Patrick Doyle’s music is without any doubt one of the best parts of this move. In my collection, this score was the second CD by Patrick Doyle I bought, and after listening to this score, I finally fall in love with the composing style of this composer.

This soundtrack is Doyle at its best, with all his greatness, but also with its weakness. Doyle is not such a sophisticated composer like Jerry Goldsmith or John Williams, but Doyle is a great film music composer when you give him a story full of action, passion and romantic moments. His ability to go to the heart of a scene, combined with his sense of drama and his ability to write lovely melodies, increases the emotion of a scene to its fullest, and that is exactly the function of a very good film music composer.

For “Mary Shelley’s Frankenstein” Doyle created a majestic main theme, a lovely romantic theme for the quieter moments and very bombastic music, e.g. for the “Creation”-scene, that on the one hand underscores the emotions, but additionally increases the over the top attitude of the movie. The orchestration of this score, done by Doyle’s long-time orchestrator Lawrence Ashmore, focuses heavily on the brass section of the orchestra and gives the movie the dynamic power which it lacks sometimes. Mostly, the score is very dynamic and very loud and perhaps should be listened very loud to develop its musical power. Despite the brutal force in the action tracks of the score, Doyle created a beautiful love theme that you can hear e.g. in “The Wedding Night”. Here is the music:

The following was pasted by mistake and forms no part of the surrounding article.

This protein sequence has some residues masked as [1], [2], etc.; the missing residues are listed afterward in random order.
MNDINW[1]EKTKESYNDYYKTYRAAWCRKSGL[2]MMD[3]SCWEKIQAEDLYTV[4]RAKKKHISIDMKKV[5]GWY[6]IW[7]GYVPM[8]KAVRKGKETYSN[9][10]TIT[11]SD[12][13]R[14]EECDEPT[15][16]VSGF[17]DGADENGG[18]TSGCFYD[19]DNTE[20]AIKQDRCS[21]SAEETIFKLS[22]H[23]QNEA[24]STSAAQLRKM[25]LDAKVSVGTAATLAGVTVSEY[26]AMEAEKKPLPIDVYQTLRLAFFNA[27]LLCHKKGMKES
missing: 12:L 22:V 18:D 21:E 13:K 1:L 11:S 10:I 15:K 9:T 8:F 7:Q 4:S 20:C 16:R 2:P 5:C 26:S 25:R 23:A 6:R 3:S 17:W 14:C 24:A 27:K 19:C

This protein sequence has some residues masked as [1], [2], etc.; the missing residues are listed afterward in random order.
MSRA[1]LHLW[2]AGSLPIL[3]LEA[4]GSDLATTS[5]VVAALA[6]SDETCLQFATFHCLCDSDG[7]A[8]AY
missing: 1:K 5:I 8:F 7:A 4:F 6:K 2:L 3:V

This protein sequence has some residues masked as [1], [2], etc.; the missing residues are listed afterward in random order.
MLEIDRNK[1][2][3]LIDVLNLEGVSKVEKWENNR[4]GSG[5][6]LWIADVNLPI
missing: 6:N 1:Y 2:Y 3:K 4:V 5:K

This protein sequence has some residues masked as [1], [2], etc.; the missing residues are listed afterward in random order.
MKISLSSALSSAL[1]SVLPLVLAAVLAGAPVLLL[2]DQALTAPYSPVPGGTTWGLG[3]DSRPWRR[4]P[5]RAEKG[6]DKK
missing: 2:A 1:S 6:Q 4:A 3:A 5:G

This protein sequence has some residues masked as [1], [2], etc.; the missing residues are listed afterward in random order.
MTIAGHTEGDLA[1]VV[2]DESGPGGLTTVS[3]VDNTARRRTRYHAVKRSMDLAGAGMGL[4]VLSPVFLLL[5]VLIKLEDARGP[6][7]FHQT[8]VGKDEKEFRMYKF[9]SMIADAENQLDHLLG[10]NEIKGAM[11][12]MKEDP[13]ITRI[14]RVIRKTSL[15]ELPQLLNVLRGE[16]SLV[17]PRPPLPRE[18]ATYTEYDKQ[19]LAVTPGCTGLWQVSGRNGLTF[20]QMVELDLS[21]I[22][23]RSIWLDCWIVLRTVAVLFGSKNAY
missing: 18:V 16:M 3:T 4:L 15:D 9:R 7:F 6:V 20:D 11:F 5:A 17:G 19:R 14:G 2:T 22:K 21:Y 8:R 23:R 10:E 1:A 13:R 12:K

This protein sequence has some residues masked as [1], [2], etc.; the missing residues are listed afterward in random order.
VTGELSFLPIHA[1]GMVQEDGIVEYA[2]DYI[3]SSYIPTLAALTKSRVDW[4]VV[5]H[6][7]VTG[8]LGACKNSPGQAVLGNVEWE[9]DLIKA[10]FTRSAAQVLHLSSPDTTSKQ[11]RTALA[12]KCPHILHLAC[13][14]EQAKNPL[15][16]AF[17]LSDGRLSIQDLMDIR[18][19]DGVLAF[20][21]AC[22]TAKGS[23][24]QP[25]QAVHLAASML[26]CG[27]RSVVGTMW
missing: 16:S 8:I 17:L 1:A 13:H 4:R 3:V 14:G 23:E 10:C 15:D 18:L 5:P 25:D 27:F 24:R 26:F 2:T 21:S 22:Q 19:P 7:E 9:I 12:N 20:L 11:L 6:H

For me, it was astonishing how Doyle could cover the wide range of emotions of the movie in his score, and as you can see in his score to Kenneth Branagh’s “Cinderella”, he works best with Kenneth Branagh as director.

“Mary Shelley’s Frankenstein” received mixed reviews, made $22 Mio. in the US, and more in the global market. It was a financial success in the end, but not the success people expected. Critic Janet Maslin from “The New York Times” summarized the problems the audience had with this movie, but also shows that she has a total misunderstanding of the novel and the subject of Frankenstein in general: “Branagh is in over his head. He displays neither the technical finesse to handle a big, visually ambitious film nor the insight to develop a stirring new version of this story. Instead, this is a bland, no-fault Frankenstein for the '90s, short on villainy but loaded with the tragically misunderstood. Even the Creature, an aesthetically challenged loner with a father who rejected him, would make a dandy guest on any daytime television talk show." Poor Maslin, she did not understand that this father subject is one of the most important subjects of the novel.

Anyway, enjoy Doyle’s score despite what critics said. I recommend you to listen to the following tracks and watch the movie if you have not seen it.

Track 1 “To Think Of A Story” (beginning)

Track 9 “The Creation” (no comments necessary anymore)

Track 11 “The Escape” (action…)

Track 15 “William” (a great scene in the movie)

Track 16 “Death of Justice”

Track 18 “God Forgive Me” (second creation starts)

Track 19 “Please Wait”

Track 20 “The Honeymoon” (one of the highlights because of its dynamic)

Track 21 “The Wedding Night” (the love theme)

Track 23 “She’s Beautiful” (showdown music)

Track 24 “He was my father” (a wonderful piece!)

It was difficult to find a live version of some tracks of the soundtrack. The following version is not the best, but I still like to see soundtracks played live, so here it goes:

I found another interesting clip from Mojo on Youtube, so enjoy this, too.

Copyright © Stefan Riedlinger, 2015, all rights reserved. The reviews and other textual content contained on the site may not be published, broadcast, rewritten or redistributed without the prior written authority of Stefan Riedlinger.